Gay Days returns to Walt Disney World after 2-year hiatus

Multiple meetups planned across Central Florida theme parks

Pride Month at Walt Disney World (Disney)

ORLANDO, Fla. – After a two-year suspension due to the coronavirus pandemic, Gay Days is returning to Central Florida.

According to the event website, the LGBTQ+ celebration is comprised of multiple events staged at world-famous attractions, gay & lesbian nightclubs, and unique venues secured for the purpose of creating an inclusive LGBTQ atmosphere.

[TRENDING: Tropical wave could bring heavy rain to parts of Florida for weekend | ‘She shouldn’t have hit my momma:’ Witnesses describe girl, 10, accused of fatally shooting Orlando woman | Become a News 6 Insider (it’s free!)]

The event kicked off Thursday, one day after the start of Pride Month, with stops at Walt Disney World, Universal Orlando, SeaWorld and the Avanti Palms Resort Orlando.

“Gay Days began in 1991 as a single designated day (always the first Saturday in June) when the LGBTQ community and friends were encouraged to ‘Wear Red and Be Seen’ (aka #RedShirtDay) while visiting the world’s most popular theme parks,” leaders described on the website.

The event’s return to Walt Disney World comes amid controversy surrounding the recent signing of Florida’s Parental Rights in Education law, known to its critics as the “Don’t Say Gay” law. The legislation signed by the governor bars instruction on sexual orientation or gender identity in kindergarten through third grade.

Groups such as the LGBTQ-advocacy organization Equality Florida, along with parents, students and a teacher, filed a federal lawsuit March 31 challenging the law. Disney CEO Bob Chapek denounced the law and apologized for not being more forcibly and publicly critical of the measure before it was signed.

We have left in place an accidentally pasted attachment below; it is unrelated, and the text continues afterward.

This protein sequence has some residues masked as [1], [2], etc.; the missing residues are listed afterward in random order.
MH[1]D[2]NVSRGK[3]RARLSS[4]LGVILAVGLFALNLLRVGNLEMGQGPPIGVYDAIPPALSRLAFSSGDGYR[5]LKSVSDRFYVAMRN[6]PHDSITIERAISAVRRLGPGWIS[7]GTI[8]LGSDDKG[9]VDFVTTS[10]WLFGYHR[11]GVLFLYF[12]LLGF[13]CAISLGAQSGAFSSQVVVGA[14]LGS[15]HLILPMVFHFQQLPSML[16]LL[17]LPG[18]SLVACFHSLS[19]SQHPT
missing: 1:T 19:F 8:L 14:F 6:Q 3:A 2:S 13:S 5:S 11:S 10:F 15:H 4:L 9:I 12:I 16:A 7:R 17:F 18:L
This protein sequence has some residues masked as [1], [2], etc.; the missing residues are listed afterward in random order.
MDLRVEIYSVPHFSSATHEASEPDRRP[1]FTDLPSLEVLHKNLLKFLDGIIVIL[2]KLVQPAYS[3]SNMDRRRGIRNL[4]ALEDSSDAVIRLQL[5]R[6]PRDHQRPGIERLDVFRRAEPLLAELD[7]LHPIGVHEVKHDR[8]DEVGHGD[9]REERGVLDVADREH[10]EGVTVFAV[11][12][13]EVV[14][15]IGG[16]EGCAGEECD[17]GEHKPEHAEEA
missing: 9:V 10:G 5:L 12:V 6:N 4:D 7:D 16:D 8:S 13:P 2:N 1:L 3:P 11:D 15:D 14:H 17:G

“Recently the CEO of the Walt Disney Company initially responded to the ‘Don’t Say Gay’ bill in which he thought it best to oppose the legislation ‘behind the scenes’ and has since faced tremendous criticism and backlash for how the company has responded to such an impactful bill,” the organization said in a statement. “We hope that these recent events will encourage our attendees more than ever to attend Gay Days Orlando 2022 this coming June as now is the time to come together and show the world in the immortal words of Queer Nation ‘We’re here. We’re queer. Get used to it!’”

Disney has since become the target of a political fight with Gov. Ron DeSantis, who with other Florida lawmakers took aim at eliminating Reedy Creek, Walt Disney World’s governing district.

In September 2020, Disney added a fifth key to its culture and business foundation. That key was inclusion. The company said by adding this key to their business practices they hoped to make its theme parks, attractions and resorts more diverse and more welcoming.

Pride Month at Walt Disney World (Disney)

Since that time, Disney has added 10 different Business Employee Resource Groups (BERGs).

“Recently, Disney LGBTQIA+ BERGs have been instrumental in partnering with the company to prepare for Pride Month by providing insight, authenticity, and thoughtful representation of the LGBTQIA+ community, connecting to the business in creating new experiences for guests,” stated Eli Levin, manager of diversity, equity & inclusion for Disney Parks, Experiences and Products.

Disney Pride Collection (Disney)

On Wednesday, Walt Disney World showed off all the Pride additions coming to the theme parks, including Pride-themed backgrounds, foods and merchandise.

Disney announced that all profits from the Disney Pride Collection will support LGBTQIA+ youth and families. In Central Florida, Disney will donate $100,000 and additional merchandise profits to the Zebra Coalition.

Gay Days runs through June 5.

Click here to learn more.

Use the form below to sign up for the In the Loop: Theme Park Scoops newsletter, sent every Friday morning.

About the Author:

Landon joined News 6 in 2017. He grew up in Southern Illinois and graduated from Southern Illinois University with a bachelors degree in TV and digital media. When he is not at work you can catch him at one of Orlando's theme parks or the beach. Before working at News 6 he worked for stations in Miami and Fort Myers.